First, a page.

When the offeree begins performance, the Offeror is bound conditionally until
                   performance is complete.
                   If in doubt, it is up to the offeree to determine the mode of acceptance

            Notice required on unilateral contract?
                   (1) Notice is not required unless requested by the offer. (Carlill v. carbolic smoke)
                   (2) If the oferee has reason to know that the offeror has no adequate
                   Means of learning of performance then they must notify in a timely matter

            Acceptance by silence
                   Traditionally you cannot accept by silence unless you have done so in the past. (Hobbs
                   v. Massasoit Whip)
                   Although acceptance by silence is exceptional, what if the offeree actually exercises
                   dominion over goods that are delivered without request? Although silence does not
                   typically constitute acceptance, an offeree who receives goods and exercises dominion
                   over them will be deemed to have accepted the goods even though the offeree does
                   not intend to accept

            E-commerce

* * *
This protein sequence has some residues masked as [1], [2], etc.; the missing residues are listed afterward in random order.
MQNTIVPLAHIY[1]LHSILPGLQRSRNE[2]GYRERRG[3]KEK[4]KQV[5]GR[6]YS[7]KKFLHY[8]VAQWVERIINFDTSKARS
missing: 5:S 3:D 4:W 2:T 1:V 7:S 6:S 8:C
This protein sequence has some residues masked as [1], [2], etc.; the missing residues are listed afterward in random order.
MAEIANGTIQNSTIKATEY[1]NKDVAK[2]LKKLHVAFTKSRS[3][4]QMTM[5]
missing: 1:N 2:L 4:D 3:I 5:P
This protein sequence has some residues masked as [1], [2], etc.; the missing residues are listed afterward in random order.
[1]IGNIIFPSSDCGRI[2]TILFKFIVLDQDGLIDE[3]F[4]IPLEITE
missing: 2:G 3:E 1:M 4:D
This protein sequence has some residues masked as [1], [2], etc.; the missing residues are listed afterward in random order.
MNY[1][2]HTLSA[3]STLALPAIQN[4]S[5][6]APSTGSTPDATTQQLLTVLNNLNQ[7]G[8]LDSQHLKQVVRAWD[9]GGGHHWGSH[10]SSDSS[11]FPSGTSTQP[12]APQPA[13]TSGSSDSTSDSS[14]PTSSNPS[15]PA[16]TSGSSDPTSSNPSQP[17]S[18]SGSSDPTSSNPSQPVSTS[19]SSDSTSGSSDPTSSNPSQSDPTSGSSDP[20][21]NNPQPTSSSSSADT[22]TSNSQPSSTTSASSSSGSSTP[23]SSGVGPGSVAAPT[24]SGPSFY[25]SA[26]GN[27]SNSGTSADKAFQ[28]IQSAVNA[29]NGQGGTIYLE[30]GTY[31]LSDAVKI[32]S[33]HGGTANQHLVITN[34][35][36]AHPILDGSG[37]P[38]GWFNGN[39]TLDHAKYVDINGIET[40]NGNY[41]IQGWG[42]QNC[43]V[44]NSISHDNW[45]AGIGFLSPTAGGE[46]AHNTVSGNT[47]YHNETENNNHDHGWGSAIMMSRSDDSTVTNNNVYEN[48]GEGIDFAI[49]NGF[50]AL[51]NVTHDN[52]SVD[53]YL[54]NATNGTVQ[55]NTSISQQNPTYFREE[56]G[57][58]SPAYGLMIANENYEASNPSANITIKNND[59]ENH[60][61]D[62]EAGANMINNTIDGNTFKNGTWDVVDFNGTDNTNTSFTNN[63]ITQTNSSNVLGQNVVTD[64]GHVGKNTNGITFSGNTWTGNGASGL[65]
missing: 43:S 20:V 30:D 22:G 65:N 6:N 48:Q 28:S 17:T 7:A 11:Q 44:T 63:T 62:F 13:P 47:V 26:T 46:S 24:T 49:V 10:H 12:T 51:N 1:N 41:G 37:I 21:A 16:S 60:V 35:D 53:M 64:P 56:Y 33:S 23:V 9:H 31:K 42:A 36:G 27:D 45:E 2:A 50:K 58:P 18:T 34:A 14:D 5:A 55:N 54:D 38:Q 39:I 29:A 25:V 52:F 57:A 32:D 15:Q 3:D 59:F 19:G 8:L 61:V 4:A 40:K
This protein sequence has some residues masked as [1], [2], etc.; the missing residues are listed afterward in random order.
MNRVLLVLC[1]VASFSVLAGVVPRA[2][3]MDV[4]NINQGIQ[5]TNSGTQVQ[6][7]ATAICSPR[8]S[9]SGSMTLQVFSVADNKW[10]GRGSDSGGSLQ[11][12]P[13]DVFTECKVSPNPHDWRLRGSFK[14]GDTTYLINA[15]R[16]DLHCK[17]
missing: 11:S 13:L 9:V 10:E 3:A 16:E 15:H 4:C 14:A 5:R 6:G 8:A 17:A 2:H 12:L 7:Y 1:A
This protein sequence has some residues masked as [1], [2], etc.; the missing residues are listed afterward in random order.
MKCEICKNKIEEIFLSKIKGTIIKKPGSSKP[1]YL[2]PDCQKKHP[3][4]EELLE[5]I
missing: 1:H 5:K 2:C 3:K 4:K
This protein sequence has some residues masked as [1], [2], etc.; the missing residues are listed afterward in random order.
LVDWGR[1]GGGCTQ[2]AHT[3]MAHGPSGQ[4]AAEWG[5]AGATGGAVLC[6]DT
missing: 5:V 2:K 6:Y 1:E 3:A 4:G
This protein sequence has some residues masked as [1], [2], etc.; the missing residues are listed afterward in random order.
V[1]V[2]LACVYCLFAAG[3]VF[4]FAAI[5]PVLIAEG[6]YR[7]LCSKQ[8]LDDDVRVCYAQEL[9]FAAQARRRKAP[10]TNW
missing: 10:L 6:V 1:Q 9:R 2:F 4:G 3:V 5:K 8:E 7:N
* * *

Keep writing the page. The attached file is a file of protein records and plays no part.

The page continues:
For a click thru terms in order for it to be a valid acceptance, you must HAVE TO SEE
                   AND CLICK to accept.
THE ACCEPTANCE CREATES A CONTRACT AND REMOVES THE POWER OF REVOCATION.

Exchange in value (Consideration)
        o   Symbol to let everyone know there is a contract
         o   Bargained for Exchange=Determent to one or benefit to another-The recitation that there is
             consideration seems to be enough. (A signed contract)
                  Sought by the promisor in exchange for his promise and has been given in exchange for
                    that promise
      Gratuitous Promises
                    Hamer v. Sidway (uncle promises nephew)
                    Restatement § 24 (b)
                    Restatement71: To constitute consideration, a performance or a return promise must
                     be bargained for.” Bargained if: sought by promisor in exchange for his promise and is
                     given by the promisee in exchange for that promise—including forbearance, act other
                     than a promise, creation, modification, or destruction of legal relation and may be made
                     by third party or given to a third party
                    --“Bargain” does not require actual haggling.
      Past Consideration
                  Past consideration is no consideration (Moore v Elmer)



      Moral Consideration
                     No gain or loss (mills v wyman)-taking care of dead son.
                     However if one gets a HUGE material benefit (i.e. their life is saved), and subsequently
                     make a promise of thanks, the huge benefit counts as consideration Services rendered
                     carried with presumption of gratitude. Therefore it can be seen as consideration.
                     (Webb v McGowin)—Restatement § 86-may be enforced to prevent injustice.


Legality (writing, implied and defenses)